Torah from Dixe leftbar.gif [] [] [] [] [] [] [] [] [] [] []    [top_xxx.jpg]


by Mendel Starkman    
Torah from Dixie Staff Writer    

A farmer from a small town once went to the big city to mail a package. Upon arriving at the post office, he approached the nearest clerk, dropped his package on the counter, and explained that he wanted it to be sent to his friend.



A farmer from a small town once went to the big city to mail a package. Upon arriving at the post office, he approached the nearest clerk, dropped his package on the counter, and explained that he wanted it to be sent to his friend. The clerk placed the box on a scale and replied that it was too heavy.

"What should I do?" asked the farmer in dismay.

"Put on two more stamps," replied the clerk.

"But if I put on two more stamps," exclaimed the farmer, "then the package will weigh even more!"

We are told in Proverbs (3:9-10) to "honor Hashem with your wealth and the first of your produce, [for] then your storehouses will be filled with plenty and the wine of your vats will burst forth." Rabbeinu Bachya, a classic 14th century Torah commentator, explains that this verse refers to the mitzvah of bikurim described at the beginning of this week's Torah portion, in which a farmer is required each year to bring the first of his produce to a Kohen (priest) in the holy Temple.

With this and any other mitzvah that entails giving of one's own personal possessions, it is very easy for a person to feel that he has lost something. One may sense that since he has given something away, even though it was for a mitzvah, he now has less for himself. Rabbeinu Bachya stresses that one should not feel like this. On the contrary, it is through this very giving - through honoring Hashem with our wealth and the first of our produce - that our storehouses will be stocked plentifully and our wine vats will be filled to capacity. By giving, even though it may now look like we have less, Hashem will bless us that we should have even more.

When we speak about giving, we don't only mean giving from one's self (charity, first fruits, and the like), but also giving of one's self. The Chofetz Chaim, the saintly Torah scholar and leader at the turn of the century, wrote how people must realize that helping others is not limited to monetary matters. There are many other ways by which a person can provide assistance to another, and it does not have to be time or effort consuming either. Something as simple as opening a door for another, or carrying around quarters and single bills in case someone should need change, can be a big help in a time of need.

These ideas are especially important now, as we approach the High Holidays. During these days, we try to evaluate ourselves to see how we climbed or fell spiritually over the course of the year. We think about where we might have made mistakes, and we develop ideas of how to avoid those mistakes in the future. This serves to promote our status in the World to Come, for the better a Jew we become, the greater reward we will get for it.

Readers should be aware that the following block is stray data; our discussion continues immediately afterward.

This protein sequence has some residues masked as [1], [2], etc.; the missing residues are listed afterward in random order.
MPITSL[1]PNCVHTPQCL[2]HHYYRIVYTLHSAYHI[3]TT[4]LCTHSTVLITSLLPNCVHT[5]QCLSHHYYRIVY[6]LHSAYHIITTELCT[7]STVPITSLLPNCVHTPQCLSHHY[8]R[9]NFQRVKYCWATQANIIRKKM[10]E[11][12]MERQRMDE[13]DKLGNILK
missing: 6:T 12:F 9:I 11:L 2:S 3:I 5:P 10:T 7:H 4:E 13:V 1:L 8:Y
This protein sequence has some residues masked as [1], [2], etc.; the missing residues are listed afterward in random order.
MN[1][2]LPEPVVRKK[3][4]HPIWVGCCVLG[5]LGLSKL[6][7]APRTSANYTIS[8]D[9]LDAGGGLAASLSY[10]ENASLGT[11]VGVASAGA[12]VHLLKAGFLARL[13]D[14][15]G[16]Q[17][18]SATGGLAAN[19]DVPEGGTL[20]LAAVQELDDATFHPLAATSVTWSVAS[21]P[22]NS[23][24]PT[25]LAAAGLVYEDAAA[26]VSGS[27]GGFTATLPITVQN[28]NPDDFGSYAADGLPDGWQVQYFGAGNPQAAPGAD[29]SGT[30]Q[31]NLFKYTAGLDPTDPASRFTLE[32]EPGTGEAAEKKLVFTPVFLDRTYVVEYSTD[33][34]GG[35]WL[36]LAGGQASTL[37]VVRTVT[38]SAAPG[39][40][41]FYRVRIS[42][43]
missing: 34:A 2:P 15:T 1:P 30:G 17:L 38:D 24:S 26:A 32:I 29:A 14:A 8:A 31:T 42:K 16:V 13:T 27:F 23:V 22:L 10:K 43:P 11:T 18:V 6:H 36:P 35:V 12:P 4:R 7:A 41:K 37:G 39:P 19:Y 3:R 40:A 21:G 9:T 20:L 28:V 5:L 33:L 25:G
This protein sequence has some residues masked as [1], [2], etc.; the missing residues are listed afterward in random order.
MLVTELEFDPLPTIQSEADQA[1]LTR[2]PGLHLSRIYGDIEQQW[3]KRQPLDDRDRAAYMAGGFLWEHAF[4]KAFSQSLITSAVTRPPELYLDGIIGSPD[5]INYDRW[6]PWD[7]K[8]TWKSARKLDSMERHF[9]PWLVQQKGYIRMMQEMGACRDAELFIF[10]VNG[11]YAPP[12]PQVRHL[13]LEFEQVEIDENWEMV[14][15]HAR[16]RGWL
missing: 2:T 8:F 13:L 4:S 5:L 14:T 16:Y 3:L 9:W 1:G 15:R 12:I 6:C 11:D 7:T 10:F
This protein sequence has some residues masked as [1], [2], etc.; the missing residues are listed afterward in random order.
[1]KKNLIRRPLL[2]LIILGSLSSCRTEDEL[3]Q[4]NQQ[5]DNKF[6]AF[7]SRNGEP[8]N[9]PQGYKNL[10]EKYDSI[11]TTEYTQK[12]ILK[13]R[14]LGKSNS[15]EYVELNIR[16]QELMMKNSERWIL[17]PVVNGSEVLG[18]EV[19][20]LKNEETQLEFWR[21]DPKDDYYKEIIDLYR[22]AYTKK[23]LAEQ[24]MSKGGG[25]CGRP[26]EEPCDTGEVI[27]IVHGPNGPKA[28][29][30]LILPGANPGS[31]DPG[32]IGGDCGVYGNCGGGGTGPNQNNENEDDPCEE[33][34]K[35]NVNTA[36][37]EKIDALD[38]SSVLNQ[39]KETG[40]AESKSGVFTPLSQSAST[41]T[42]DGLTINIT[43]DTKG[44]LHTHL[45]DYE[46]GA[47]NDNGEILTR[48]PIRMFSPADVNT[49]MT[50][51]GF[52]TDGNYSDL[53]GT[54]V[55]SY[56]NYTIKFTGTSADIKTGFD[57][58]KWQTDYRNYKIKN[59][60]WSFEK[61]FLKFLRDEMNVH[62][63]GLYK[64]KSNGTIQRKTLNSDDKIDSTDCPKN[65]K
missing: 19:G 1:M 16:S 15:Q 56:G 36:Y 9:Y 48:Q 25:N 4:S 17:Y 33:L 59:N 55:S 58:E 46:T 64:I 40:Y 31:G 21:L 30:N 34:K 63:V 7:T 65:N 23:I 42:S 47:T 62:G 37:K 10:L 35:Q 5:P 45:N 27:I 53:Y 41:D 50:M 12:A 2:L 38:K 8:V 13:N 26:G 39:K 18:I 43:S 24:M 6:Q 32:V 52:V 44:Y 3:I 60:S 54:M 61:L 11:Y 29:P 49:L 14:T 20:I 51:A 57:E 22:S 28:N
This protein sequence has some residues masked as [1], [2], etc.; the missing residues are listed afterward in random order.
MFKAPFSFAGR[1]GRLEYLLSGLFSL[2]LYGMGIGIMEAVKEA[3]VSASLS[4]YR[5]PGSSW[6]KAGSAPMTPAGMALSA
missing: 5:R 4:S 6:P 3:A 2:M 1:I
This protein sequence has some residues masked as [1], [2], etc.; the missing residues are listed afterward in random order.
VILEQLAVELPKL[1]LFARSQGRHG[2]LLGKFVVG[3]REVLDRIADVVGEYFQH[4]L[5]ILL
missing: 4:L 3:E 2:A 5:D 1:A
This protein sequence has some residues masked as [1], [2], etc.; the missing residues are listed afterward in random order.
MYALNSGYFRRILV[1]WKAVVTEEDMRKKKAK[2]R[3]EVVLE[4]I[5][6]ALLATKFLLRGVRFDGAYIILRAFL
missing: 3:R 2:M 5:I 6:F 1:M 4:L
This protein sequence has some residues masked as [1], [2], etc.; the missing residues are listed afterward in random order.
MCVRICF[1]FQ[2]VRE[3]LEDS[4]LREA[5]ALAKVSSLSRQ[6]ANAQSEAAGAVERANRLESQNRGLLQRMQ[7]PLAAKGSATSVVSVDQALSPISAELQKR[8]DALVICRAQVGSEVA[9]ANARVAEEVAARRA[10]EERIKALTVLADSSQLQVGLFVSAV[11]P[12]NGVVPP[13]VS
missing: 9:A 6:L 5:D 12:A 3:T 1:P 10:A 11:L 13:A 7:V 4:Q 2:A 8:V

If a person is selfish and only concerned with his immediate personal welfare, he locks himself into a very finite, short-term perspective. As a result, when it comes time to consider the possibility of giving up some personal pleasure in this world in order to promote the long-term goal - the acquisition of the largest possible portion in the eternal World to Come - he will be unable to make the sacrifice. By not helping others, one actually hurts himself in the long run, because he trains himself to only be concerned with his immediate self - not anyone else and not his own long-term self. But if a person works on himself to be able to look out for the needs of others, he will certainly be able to give of himself for his own goals as well.

The Chofetz Chaim writes further that Hashem responds to a person in the way that he himself responds to others. So when we come before Hashem on Rosh Hashanah, beseeching Him for atonement, health, and prosperity, Hashem will judge us with kindness if we have acted with kindness to others.

The realization that we must come to is the same one that is necessary for the farmer in the post office. Although it is true that posting additional stamps will add more weight to the package, it is that extra weight that enables the package to be mailed in the first place! Similarly, although it is true that giving will leave us with less right now, it is that same act of giving that will result in our being blessed with so much more in the long run. If we give our first fruits to the Kohen and our charity to the needy, Hashem will bless us with wealth and prosperity. And if we give of ourselves, always looking for opportunities to assist others, it will train us with the concern necessary to pursue our long-term goal and will cause Hashem to respond to our prayers with a parallel kindness. By working on this, through our introspection and our teshuvah (repentance), may Hashem bless us and all of the Jewish people with a year of goodness, blessing, and prosperity, and may we all be inscribed and sealed in the Book of Life, for a good year and for peace.


Mendel Starkman, a native Atlantan, is studying at the Wisconsin Institute for Torah Study in Milwaukee.

Read more Parshat Ki Tavo articles.

Would you recommend this article to a friend? Let us know by sending an e-mail to

butombar.gif [] [] [] []